Zika Vaccine: Human Trials On Mosquito Saliva Begin

Human testing on the new Zika vaccine that essentially makes humans taste bad to Aedes Aegypti mosquitos, the Zika-carrying bug, has begun. The National Institute of Allergies and Infectious Diseases (NIAID) has just recently launched Phase 1 of the clinical trial of the vaccine. The National Institute of Health (NIH) says the study is looking at a vaccine called AGS-v, which is effective in protecting against diseases transmitted by mosquitos, like Zika, malaria, West Nile fever and dengue fever.

The AGS-v vaccine, unlike other Zika treatments, is meant to trigger an immune system response to mosquito saliva rather than a specific disease. A single vaccine capable of protecting against various mosquito-borne diseases would be a monumental public health advancement if proven successful, NIAID director, Anthony S. Fauci, says. The vaccine has four different synthetic proteins from mosquito saliva that induce antibodies to trigger a modified allergic response.

The human trial on the Zika vaccine requires 60 healthy adults within 18-50 years-old. Led by Matthew J. Memoli, M.D., the director of the Clinical Studies unit at NIAID's Laboratory of Infectious Diseases, the Phase 1 clinical trial will be conducted in Bethesda, Maryland. One group will receive two doses of the vaccine, 21 days apart, while another group will be given the vaccine and an "adjuvant" to boost the vaccine's efficacy, the Miami New Times reports.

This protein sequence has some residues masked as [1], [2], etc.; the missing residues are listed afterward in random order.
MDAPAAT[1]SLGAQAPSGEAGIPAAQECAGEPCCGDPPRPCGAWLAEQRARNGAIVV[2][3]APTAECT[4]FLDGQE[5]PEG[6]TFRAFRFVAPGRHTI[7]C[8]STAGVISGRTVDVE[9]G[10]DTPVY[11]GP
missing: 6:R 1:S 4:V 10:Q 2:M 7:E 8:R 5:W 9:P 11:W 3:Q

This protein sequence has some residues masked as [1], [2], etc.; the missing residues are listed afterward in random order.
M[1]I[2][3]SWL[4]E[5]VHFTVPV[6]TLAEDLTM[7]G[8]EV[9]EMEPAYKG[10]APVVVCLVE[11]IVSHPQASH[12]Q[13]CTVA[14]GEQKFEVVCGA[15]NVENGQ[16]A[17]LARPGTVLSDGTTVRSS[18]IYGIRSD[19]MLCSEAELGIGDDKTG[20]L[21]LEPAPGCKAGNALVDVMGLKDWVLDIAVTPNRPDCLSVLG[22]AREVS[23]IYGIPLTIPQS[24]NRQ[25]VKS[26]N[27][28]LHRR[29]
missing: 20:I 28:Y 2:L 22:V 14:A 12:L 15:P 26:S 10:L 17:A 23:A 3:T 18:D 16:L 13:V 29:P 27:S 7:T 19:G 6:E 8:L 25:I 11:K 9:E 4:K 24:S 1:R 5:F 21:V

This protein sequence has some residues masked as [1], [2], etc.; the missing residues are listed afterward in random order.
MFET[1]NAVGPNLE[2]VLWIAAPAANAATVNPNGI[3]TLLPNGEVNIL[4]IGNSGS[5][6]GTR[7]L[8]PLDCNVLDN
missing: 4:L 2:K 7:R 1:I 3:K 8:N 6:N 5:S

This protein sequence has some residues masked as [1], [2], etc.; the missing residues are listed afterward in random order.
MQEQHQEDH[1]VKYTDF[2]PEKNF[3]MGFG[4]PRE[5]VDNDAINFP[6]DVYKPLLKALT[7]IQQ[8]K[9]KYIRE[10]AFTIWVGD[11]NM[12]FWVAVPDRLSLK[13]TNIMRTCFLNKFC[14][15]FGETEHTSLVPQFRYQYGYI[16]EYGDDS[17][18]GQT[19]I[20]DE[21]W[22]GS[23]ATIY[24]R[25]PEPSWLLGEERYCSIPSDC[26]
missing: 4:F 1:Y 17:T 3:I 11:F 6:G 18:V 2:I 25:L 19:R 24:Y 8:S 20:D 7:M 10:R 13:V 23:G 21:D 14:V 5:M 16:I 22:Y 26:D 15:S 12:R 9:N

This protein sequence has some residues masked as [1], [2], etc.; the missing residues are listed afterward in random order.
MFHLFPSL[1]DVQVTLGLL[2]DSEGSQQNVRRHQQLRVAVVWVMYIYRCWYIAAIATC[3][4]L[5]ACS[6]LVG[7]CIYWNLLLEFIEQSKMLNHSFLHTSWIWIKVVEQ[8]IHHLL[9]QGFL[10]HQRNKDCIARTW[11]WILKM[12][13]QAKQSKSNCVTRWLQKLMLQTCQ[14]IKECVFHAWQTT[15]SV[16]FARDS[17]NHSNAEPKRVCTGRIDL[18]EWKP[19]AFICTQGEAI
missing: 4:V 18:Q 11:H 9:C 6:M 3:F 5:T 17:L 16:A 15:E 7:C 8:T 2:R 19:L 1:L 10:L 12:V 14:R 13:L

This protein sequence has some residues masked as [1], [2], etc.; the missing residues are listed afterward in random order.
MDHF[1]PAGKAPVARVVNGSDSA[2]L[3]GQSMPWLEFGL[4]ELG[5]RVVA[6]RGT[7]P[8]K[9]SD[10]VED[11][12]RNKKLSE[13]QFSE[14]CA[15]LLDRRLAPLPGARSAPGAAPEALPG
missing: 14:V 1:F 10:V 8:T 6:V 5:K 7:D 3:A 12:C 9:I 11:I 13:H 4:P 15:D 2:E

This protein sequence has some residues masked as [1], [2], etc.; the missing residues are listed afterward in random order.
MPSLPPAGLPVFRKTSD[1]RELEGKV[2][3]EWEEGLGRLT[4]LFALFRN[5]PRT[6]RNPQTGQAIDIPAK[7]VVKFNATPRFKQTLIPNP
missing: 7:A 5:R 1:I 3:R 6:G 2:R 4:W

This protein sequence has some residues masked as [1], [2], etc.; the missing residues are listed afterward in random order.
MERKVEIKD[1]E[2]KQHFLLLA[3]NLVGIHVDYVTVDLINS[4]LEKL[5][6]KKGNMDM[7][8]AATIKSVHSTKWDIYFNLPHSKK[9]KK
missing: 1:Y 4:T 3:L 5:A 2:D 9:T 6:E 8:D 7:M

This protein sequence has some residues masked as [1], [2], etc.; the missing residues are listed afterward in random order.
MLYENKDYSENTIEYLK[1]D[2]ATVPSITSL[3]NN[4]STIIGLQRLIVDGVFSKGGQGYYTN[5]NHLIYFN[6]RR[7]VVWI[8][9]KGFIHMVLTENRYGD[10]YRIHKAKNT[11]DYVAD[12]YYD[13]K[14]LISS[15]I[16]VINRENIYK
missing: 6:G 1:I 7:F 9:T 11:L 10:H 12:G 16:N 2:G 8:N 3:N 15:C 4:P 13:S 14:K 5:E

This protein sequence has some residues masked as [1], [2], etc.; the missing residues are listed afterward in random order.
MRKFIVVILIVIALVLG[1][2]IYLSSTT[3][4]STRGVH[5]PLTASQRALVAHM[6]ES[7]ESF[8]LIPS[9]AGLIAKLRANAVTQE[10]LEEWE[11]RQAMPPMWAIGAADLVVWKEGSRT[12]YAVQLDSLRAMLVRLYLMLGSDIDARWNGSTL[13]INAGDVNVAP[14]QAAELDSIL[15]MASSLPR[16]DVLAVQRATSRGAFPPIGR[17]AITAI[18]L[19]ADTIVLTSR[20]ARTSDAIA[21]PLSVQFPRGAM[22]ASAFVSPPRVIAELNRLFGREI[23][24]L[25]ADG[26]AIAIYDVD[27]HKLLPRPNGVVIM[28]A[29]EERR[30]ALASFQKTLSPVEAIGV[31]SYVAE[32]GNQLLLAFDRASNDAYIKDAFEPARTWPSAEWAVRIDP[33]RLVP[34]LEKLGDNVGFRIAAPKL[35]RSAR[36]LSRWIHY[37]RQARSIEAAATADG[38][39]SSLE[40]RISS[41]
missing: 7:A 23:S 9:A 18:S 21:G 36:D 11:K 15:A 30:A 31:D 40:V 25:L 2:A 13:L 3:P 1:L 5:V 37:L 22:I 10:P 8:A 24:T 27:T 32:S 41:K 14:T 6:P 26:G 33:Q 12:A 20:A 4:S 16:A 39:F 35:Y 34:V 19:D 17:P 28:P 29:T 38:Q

The participants of the Zika vaccine trial will then be exposed to biting female mosquitoes which won't carry any diseases. Doctors will check the participants' immune responses as they react to the mosquito saliva. According to the Orlando Weekly, though the news is promising, especially for pregnant women, or business people with a financial stake in Miami's tourism economy, it's likely to take a long time before any real Aedes vaccine comes to market.

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